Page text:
In 1989 the Glenariffe-Cushendun combination St Patrick’s added a new name to the Minor Hurling Championship roll of honour when they beat St John’s in the final at Casement Park in a top class game.
Had it not been for the Coronavirus epidemic the hurlers of Naomh Eanna would have been getting ready for the club’s first ever season in Division 1 of the All County Hurling League in a couple of weeks’ time. Last season the boys from Hightown won the Division 2 league title and the Intermediate Hurling Championship under the guidance of Terence Sambo McNaughton, and though the Cushendall and Antrim legend has moved on to take his home club Ruairi Og but the Glengormley men were still looking forward to the challenge.
Twenty-eight years ago St Enda’s won their first ever county hurling title when they beat All Saints Ballymena in the Junior Championship final at Casement Park. Two weeks earlier they had qualified for the decider when they beat St Paul’s by 2-7 to 0-3 in the South Antrim final.
Thanks to JJ Lawell I have received a report of the game and I have added my photos to reproduce a famous day in the club’s history.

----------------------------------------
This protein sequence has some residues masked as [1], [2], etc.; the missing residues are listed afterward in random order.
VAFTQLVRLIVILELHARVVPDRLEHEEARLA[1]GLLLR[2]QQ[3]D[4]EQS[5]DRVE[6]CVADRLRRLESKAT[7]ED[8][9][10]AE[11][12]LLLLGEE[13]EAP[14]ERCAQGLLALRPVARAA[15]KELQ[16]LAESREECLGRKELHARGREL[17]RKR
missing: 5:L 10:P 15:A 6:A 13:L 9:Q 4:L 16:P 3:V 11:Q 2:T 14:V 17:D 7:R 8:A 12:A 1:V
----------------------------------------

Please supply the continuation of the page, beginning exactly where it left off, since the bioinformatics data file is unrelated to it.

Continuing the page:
Antrim Junior Hurling Championship final 1992
CONVINCING WIN GIVES ENDA’S TITLE
St Enda’s 3-12 All Saints Ballymena 0-5
Two goals in the first nine minutes helped St Enda’s take their first Junior Championship title as they raced to a sixteen point win over All Saints Ballymena at Casement Park.
Donal O’Connor opened the scoring for St Enda’s after six minutes with a fierce 20 yard drive to the net and three minutes later Sean Ward drove the ball past a helpless Sean Magee in the Ballymena nets to give them a six point lead. Despite being reduced to fourteen men after nine minutes the Glengormley men never looked like losing their control of the match and they went on to lead at the interval by eight points (2-4 to 0-2).
Early second half scores by Paddy Dornan, who covered acres of ground throughout the match, and Paul Steele, reinforced St Enda’s grip on the proceedings. The third goal after 48 minutes finally seemed to end the game as a contest after good work by David Maguire set up Ciaran Campbell for goal number three.